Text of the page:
Something about this is very comfortable. Nothing is new. Nothing is precious. Nothing is permanent. The creaking of the floors as you walk on them may produce a subconscious sense of unease – reminding you that this house, like everything else on earth, will someday rot and crumble and be no more – but along with that is an acceptance that all things are temporary, and replaceable. You are not walking on hallowed ground.

There is a sense, in Nana’s house, that there are places that have rarely, if ever, been explored. That you wouldn’t want to look too closely at. It is not as though my Nana doesn’t clean. I believe she prepares for the arrival of her family as earnestly as my Granny does. But her cleaning is to her level of comfort – to the point that it is clean enough. It is done out of necessity, not with joy or pleasure. Any kind of regular cleaning is strictly surface-level, and is never thorough in any sense. The corners and crevices remain untouched. Deeper cleaning is sporadic and selective. And always done with torn-up rags, which are thrown out after use. In fact, though frugal to the extreme, Nana would readily admit to being more inclined to throw out and replace just about anything – including a stove – than to clean it.

Warring Halves

From these 2 halves, you get me.

I want the order and cleanliness of my Granny. My environment is important to me, and I care what others think when they walk into my home or my room. But like my Nana, I have other things to do with my time.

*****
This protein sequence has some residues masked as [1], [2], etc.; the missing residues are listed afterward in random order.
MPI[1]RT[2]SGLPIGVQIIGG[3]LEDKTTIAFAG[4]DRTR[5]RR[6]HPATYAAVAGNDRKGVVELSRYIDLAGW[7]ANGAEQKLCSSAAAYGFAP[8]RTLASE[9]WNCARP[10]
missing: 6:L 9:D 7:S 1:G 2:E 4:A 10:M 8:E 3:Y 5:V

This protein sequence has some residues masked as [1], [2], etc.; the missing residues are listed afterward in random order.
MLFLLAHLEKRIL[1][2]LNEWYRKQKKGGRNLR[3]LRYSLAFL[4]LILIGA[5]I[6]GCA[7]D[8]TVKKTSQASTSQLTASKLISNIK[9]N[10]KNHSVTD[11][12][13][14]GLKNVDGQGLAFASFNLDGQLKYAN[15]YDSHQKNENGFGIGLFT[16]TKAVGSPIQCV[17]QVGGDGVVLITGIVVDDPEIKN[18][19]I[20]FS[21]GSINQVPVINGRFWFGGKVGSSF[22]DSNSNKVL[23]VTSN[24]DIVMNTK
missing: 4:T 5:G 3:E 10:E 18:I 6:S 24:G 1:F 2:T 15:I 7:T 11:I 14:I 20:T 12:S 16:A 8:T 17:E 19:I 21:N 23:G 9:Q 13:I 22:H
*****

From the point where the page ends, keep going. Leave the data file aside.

So what you get is a general desire for, and attempt at tidiness, while I fail to keep on top of things. My environment gradually deteriorates, but those little things nag at me until eventually it becomes too much, and in a flurry of activity, I clean every inch of that space from top to bottom, rearrange the furniture, and organize every item in a more efficient fashion than before. It is a thing of beauty. I spend days relishing in it.

And then begins another slow descent into chaos.

Maybe BLE can Save Me

Interestingly enough, this pretty much mirrors my attempts at controlling my food. Periods of mad activity and strict dedication, with determination that this time, I will maintain the effort. Followed by a disappointing return to my old ways.

At the moment, I am moving back into my old room. It’s taken a couple of days, and I’m still not done. The 1st day involved removing everything from my room. Cleaning the floors and corners and underneath all the furniture. Then taking everything out of the closet, and repeating the process of cleansing. Throwing things out, giving things away. And finally, taking all the stuff I kept, and reorganizing it all. Unpacking and repacking every box. Returning everything to my closet and my room in a new and better way. Total Marie Kondo.

Just as I’ve done with my food using BLE, this is a complete overhaul.

It’s a good feeling. Really good. But I know I can’t attain my Granny’s level of cleanliness. I certainly can’t keep it going. I need to find a system that is efficient and livable. Easier to maintain. If it’s too arduous, I won’t be able to keep it up

Just like I couldn’t stick to any of the crazy diets I’ve tried before.

I’m hoping BLE is it. Easy to stick to, once I get used to. Manageable. Liveable.

We shall see.

Day 8: Cleaning House
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One thought on “Day 8: Cleaning House